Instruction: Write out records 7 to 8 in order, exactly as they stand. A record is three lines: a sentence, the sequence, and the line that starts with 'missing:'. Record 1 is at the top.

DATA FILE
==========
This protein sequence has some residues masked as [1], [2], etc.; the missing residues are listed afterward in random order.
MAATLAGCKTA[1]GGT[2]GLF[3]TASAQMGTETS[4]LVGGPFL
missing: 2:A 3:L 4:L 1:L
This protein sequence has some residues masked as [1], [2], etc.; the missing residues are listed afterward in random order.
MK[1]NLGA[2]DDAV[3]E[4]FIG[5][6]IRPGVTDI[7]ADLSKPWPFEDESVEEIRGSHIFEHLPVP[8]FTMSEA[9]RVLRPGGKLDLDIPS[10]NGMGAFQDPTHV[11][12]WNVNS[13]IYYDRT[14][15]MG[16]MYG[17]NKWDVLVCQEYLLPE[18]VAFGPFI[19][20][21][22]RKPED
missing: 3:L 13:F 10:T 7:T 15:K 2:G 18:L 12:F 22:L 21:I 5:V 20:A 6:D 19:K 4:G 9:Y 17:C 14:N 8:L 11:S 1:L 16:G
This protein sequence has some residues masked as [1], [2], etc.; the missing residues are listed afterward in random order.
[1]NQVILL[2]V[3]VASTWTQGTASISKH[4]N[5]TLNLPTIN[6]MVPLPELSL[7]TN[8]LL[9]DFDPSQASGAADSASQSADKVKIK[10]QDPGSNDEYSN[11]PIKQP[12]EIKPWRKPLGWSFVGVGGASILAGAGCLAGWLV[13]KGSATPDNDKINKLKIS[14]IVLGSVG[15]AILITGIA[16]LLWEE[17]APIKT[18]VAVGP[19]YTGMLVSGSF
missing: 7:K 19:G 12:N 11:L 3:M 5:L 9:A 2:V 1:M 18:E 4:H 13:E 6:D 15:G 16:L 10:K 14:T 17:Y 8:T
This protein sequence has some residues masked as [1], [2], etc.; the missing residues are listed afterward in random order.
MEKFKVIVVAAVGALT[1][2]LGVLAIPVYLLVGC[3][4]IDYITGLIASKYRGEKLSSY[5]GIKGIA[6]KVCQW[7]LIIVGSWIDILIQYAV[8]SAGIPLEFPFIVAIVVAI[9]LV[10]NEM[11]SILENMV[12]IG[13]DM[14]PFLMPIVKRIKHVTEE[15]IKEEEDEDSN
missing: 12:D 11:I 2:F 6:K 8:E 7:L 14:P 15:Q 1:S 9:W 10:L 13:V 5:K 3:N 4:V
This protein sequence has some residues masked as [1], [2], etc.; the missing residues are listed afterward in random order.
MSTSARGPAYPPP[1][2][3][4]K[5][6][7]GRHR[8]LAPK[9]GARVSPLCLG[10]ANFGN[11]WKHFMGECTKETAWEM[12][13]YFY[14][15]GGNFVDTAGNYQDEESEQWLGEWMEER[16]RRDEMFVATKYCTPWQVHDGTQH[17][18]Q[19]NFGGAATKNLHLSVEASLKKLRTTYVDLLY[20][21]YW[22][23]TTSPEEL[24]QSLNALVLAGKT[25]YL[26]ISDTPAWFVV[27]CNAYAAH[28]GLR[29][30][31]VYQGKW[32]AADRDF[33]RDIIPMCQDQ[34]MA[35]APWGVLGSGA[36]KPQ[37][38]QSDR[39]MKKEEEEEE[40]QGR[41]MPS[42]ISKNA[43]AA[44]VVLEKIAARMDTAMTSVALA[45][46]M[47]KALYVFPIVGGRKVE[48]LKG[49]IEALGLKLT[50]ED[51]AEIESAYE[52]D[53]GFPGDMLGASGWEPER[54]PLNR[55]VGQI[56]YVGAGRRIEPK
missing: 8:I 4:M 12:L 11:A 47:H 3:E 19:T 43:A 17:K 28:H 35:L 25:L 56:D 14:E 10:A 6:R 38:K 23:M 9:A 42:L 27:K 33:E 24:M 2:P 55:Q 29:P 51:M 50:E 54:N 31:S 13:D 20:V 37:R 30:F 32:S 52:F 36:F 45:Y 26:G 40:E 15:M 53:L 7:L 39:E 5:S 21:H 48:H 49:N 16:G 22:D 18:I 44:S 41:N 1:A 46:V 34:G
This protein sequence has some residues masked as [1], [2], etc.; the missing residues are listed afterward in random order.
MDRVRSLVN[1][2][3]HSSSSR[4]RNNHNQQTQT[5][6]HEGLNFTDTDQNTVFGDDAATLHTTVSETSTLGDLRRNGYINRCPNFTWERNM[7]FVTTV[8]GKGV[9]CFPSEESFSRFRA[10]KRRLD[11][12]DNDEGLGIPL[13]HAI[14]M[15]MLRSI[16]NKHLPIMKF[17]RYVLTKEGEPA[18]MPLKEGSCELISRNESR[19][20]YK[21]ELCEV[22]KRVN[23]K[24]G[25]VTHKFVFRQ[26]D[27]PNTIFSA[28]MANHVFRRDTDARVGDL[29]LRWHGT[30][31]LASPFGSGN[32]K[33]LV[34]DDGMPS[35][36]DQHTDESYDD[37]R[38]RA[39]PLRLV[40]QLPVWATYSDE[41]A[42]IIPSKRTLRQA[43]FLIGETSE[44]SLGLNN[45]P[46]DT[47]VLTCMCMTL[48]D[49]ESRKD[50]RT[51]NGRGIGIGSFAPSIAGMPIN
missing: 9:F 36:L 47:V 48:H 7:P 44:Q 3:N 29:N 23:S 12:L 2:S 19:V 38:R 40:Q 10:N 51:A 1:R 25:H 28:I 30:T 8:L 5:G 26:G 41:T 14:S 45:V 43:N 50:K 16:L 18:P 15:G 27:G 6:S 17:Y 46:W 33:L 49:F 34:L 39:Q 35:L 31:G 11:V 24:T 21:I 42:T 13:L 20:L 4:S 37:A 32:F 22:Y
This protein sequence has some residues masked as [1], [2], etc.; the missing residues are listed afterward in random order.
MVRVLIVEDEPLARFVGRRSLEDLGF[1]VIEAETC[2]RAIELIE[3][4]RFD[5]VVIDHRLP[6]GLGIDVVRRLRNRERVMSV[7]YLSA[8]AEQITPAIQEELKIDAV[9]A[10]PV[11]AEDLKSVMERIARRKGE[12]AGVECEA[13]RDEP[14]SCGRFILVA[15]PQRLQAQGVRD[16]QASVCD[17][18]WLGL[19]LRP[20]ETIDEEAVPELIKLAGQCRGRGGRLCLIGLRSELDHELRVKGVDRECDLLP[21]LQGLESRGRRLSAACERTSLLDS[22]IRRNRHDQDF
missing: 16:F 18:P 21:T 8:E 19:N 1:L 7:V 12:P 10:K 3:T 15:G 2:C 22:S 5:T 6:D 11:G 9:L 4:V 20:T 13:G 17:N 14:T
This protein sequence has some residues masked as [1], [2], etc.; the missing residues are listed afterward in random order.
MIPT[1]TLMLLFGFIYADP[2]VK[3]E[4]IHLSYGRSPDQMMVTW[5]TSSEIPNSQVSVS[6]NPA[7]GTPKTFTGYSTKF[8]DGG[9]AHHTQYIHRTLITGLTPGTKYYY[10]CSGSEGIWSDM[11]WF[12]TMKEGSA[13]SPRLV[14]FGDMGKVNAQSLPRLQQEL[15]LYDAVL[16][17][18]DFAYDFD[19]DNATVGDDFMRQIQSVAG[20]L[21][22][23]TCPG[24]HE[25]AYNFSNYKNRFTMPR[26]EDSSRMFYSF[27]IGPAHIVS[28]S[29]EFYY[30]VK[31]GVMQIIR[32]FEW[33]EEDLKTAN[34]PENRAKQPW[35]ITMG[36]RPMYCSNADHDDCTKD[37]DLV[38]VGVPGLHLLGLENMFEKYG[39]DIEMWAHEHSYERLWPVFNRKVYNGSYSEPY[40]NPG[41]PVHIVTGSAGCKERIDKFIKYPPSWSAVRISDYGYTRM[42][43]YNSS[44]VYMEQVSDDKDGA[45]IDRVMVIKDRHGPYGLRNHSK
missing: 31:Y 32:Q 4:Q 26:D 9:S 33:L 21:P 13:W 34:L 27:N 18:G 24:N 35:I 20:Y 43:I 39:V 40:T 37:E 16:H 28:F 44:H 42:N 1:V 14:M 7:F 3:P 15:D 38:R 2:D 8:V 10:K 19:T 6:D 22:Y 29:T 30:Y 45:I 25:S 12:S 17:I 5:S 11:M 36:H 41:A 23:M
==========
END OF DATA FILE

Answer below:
This protein sequence has some residues masked as [1], [2], etc.; the missing residues are listed afterward in random order.
MVRVLIVEDEPLARFVGRRSLEDLGF[1]VIEAETC[2]RAIELIE[3][4]RFD[5]VVIDHRLP[6]GLGIDVVRRLRNRERVMSV[7]YLSA[8]AEQITPAIQEELKIDAV[9]A[10]PV[11]AEDLKSVMERIARRKGE[12]AGVECEA[13]RDEP[14]SCGRFILVA[15]PQRLQAQGVRD[16]QASVCD[17][18]WLGL[19]LRP[20]ETIDEEAVPELIKLAGQCRGRGGRLCLIGLRSELDHELRVKGVDRECDLLP[21]LQGLESRGRRLSAACERTSLLDS[22]IRRNRHDQDF
missing: 16:F 18:P 21:T 8:E 19:N 1:L 7:V 12:P 10:K 3:T 15:G 2:C 22:S 5:T 6:D 11:G 9:L 4:V 20:T 13:G 17:N 14:T
This protein sequence has some residues masked as [1], [2], etc.; the missing residues are listed afterward in random order.
MIPT[1]TLMLLFGFIYADP[2]VK[3]E[4]IHLSYGRSPDQMMVTW[5]TSSEIPNSQVSVS[6]NPA[7]GTPKTFTGYSTKF[8]DGG[9]AHHTQYIHRTLITGLTPGTKYYY[10]CSGSEGIWSDM[11]WF[12]TMKEGSA[13]SPRLV[14]FGDMGKVNAQSLPRLQQEL[15]LYDAVL[16][17][18]DFAYDFD[19]DNATVGDDFMRQIQSVAG[20]L[21][22][23]TCPG[24]HE[25]AYNFSNYKNRFTMPR[26]EDSSRMFYSF[27]IGPAHIVS[28]S[29]EFYY[30]VK[31]GVMQIIR[32]FEW[33]EEDLKTAN[34]PENRAKQPW[35]ITMG[36]RPMYCSNADHDDCTKD[37]DLV[38]VGVPGLHLLGLENMFEKYG[39]DIEMWAHEHSYERLWPVFNRKVYNGSYSEPY[40]NPG[41]PVHIVTGSAGCKERIDKFIKYPPSWSAVRISDYGYTRM[42][43]YNSS[44]VYMEQVSDDKDGA[45]IDRVMVIKDRHGPYGLRNHSK
missing: 31:Y 32:Q 4:Q 26:D 9:S 33:L 21:P 13:W 34:L 27:N 18:G 24:N 35:I 20:Y 43:I 39:V 40:T 37:E 16:H 28:F 44:H 42:N 1:V 14:M 7:F 3:P 15:D 38:R 2:D 8:V 10:K 19:T 6:D 22:Y 29:T 30:Y 45:I 25:S 12:S 17:I 5:S 11:M 36:H 41:A 23:M